Mayors Identify Lack of Affordable Housing as Major Concern in New Survey

The Boston University Initiative on Cities released the results of its 2017 survey of 115 mayors of cities with at least 75,000 residents. Fifty-one percent of the mayors surveyed identified housing costs as one of the top three factors that prompts residents to move away from their city. Only 13% of the mayors thought their city’s current housing stock matched residents’ housing needs very well or extremely well. Even in the least expensive cities, 18% of mayors thought the housing stock met residents needs very well or extremely well.

When asked to identify the two top ways their city’s housing should change, 39% identified an increase in the availability of affordable multi-bedroom units, 36% identified an increase in homeownership rates, 30% identified a need to modernize or replace older housing stock, 17% identified an improvement in housing stability for renters, and 10% identified an increase in the availability of publicly subsidized housing.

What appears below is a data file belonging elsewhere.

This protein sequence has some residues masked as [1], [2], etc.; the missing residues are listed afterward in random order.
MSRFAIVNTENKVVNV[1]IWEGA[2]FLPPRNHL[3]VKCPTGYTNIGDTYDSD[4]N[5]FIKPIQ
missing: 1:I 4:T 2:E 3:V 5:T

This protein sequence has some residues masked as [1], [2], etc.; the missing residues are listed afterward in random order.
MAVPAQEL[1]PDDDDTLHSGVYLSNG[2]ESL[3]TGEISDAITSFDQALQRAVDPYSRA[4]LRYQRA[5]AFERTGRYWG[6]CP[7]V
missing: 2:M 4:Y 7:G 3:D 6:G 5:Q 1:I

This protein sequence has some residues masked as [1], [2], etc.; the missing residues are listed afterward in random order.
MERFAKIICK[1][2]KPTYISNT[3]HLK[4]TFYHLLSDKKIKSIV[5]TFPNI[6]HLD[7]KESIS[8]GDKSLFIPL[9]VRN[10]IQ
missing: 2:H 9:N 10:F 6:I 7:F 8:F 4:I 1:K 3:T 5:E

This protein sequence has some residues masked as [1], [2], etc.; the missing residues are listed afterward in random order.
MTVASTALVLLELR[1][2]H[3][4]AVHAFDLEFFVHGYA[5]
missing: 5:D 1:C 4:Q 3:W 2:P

When asked to identify the two biggest obstacles to improving access to housing for low income families, 50% of mayors cited a lack of state or federal funds. Only six percent identified zoning and land-use density restrictions as a significant obstacle.

The study’s researchers emphasized that the housing crunch is affecting cities of all types. “This is true of mayors of rich cities and poor cities and cities across the country,” said Katherine Levine Einstein, assistant professor of political science at Boston University who led the survey. 

The study was sponsored by Citi Community Development and the Rockefeller Foundation.

The Menino Survey of Mayors: 2017 Results is available at: